Mark E. Smith’s great blog Wheelchairjunkie.com, has a great article about powerchairs — a topic which combines two issues I am passionate about: disabilities and technology.
I have seen some amazing powerchairs, from a super speedy model with an Herman Miller Aeron chair, running circles around people at Sam’s club, to a Dean Kamen Segway filled with a small bench (!) at Whole Foods letting the rider sit much higher that in a traditional chair, aiding in shopping and interacting with people at a common height. It is exciting seeing the developments in this area. These advances create an expectation of more than just simple mobility but also freedom.
So, do powerchairs chairs really cost as much as a car.
Not long ago, I saw a television news story about an amazing young woman who happened to use a power wheelchair. … However, just as I was enjoying the story, watching the young woman walk her dog through the grass at a park, the reporter uttered the very words that make me want to rip my flat-screen cable television from the wall every time I hear such statements: “Her power wheelchair cost $30,000, as much as a car,” the reporter said.Like a football fan whose quarterback just dropped the ball, I wanted to jump into the television and choke the reporter. “Power wheelchairs dont cost as much as cars – thats a $5,000 wheelchair configuration, not a $30,000 one!” I screamed, rolling close to the TV, trying to get in the reporters face.
I was surprised to read in Popular Science that Dean Kamen’s iBot (an electric, motorized wheelchair which goes from four wheels to two wheels lifting the rider in the process, and can climb stairs,) has been discontinued due to costs. Neither insurance companies, nor Medicaid, wanted to foot the bill for this expensive, although amazing, power chair.
If you are lucky enough to have an iBot, HiZook notes that service will continue on the iBot until 2013.
HiZook also has a review of the Segway RMP 50 robotic platform, an omnidirectional powered platform that reminds me of something I read in comic books as a kid. Can you imagine using something like this as a base for a powered wheelchair?
Alright! Dean Kamen’s prosthetic “Luke” arm is one step closer to helping amputess, especially injured veterans:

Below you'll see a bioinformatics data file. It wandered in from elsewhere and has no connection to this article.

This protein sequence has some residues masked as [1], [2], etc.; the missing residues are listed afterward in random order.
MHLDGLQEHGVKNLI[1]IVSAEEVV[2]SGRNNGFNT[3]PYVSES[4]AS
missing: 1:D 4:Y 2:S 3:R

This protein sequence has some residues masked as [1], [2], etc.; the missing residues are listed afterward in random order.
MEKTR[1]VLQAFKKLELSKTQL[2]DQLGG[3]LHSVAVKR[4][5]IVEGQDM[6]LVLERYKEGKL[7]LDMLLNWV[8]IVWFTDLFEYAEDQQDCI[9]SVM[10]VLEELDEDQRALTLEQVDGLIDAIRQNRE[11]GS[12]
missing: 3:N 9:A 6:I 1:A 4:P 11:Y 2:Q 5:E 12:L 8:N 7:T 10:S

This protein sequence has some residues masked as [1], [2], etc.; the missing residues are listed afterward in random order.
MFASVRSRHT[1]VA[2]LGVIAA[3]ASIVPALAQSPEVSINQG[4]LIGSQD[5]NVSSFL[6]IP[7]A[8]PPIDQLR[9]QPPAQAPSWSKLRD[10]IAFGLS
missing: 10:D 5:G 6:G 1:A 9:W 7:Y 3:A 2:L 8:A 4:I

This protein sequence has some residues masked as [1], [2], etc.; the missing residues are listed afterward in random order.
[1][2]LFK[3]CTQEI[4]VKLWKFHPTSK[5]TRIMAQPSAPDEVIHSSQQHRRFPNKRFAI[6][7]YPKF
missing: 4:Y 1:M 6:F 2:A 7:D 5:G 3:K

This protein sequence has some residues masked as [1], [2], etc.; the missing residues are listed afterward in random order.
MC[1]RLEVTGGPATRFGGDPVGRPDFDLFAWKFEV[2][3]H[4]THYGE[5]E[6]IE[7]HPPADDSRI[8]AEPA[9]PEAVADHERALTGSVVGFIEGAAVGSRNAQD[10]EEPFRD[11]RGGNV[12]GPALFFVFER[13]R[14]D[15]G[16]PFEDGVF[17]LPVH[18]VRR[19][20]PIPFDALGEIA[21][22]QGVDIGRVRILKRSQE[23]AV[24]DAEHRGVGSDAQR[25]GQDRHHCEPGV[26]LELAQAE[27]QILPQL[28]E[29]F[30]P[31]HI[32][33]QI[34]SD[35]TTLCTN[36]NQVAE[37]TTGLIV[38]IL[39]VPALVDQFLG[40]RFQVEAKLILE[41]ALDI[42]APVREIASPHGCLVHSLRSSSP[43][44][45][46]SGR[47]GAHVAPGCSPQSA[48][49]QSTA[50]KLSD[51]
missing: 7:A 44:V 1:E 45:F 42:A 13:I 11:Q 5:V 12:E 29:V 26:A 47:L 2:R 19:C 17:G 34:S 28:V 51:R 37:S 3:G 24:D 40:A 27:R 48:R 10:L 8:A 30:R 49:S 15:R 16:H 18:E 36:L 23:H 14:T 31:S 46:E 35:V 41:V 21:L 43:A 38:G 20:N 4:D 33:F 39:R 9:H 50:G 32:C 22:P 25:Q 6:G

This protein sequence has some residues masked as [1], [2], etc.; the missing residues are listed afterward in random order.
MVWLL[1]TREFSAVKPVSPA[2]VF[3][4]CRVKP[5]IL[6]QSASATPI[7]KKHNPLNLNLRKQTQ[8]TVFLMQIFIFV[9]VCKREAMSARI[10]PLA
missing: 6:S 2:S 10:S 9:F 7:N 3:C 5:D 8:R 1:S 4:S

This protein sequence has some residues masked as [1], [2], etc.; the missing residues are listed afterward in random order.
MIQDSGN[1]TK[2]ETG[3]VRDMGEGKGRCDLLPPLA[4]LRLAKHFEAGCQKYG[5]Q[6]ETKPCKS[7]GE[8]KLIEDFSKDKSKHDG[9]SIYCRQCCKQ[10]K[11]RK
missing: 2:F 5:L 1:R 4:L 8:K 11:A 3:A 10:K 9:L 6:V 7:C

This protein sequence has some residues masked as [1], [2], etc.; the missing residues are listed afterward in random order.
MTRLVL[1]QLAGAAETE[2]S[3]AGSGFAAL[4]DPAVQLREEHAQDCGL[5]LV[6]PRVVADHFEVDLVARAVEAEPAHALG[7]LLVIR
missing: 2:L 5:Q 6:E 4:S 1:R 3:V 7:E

Last week, VA announced the start of a three-year clinical trial that represents the first large-scale testing of the arm, a critical step before it can be made widely available. The first patient was fitted with an arm in April.
The device was developed by Deka Research and Development, the New Hampshire company whose founder, Dean Kamen, invented the Segway and various medical devices.
The robotic arm, nicknamed the “Luke arm” after the artificial arm worn by Luke Skywalker in the “Star Wars” films, allows those who have lost a limb up to their shoulder joint to perform movements while reaching over their head, a previously impossible maneuver for people with a prosthetic arm.
Watch this 60 Minutes story on Scott Mackler, a man with almost total paralysis, who can communicate with a computer with just his thoughts using a BCI (Brain Control Interface).
Scott Mackler was a husband, father and successful neuroscientist when he received perhaps the worst news imaginable. At the age of 40, he could run a marathon in three and a half hours, but it was about that time he discovered he had ALS, Lou Gehrig’s disease.
Today, Scott Mackler’s mind is as sharp as ever, but his body has failed. Doctors call it “locked in” syndrome. Scott and his wife Lynn learned to communicate with about the only thing he has left, eye movement.To signal “yes,” Lynn says Scott looks at her; to signal “no,” he looks away.
But recently Scott found a new voice. “Can everyone hear the PC?”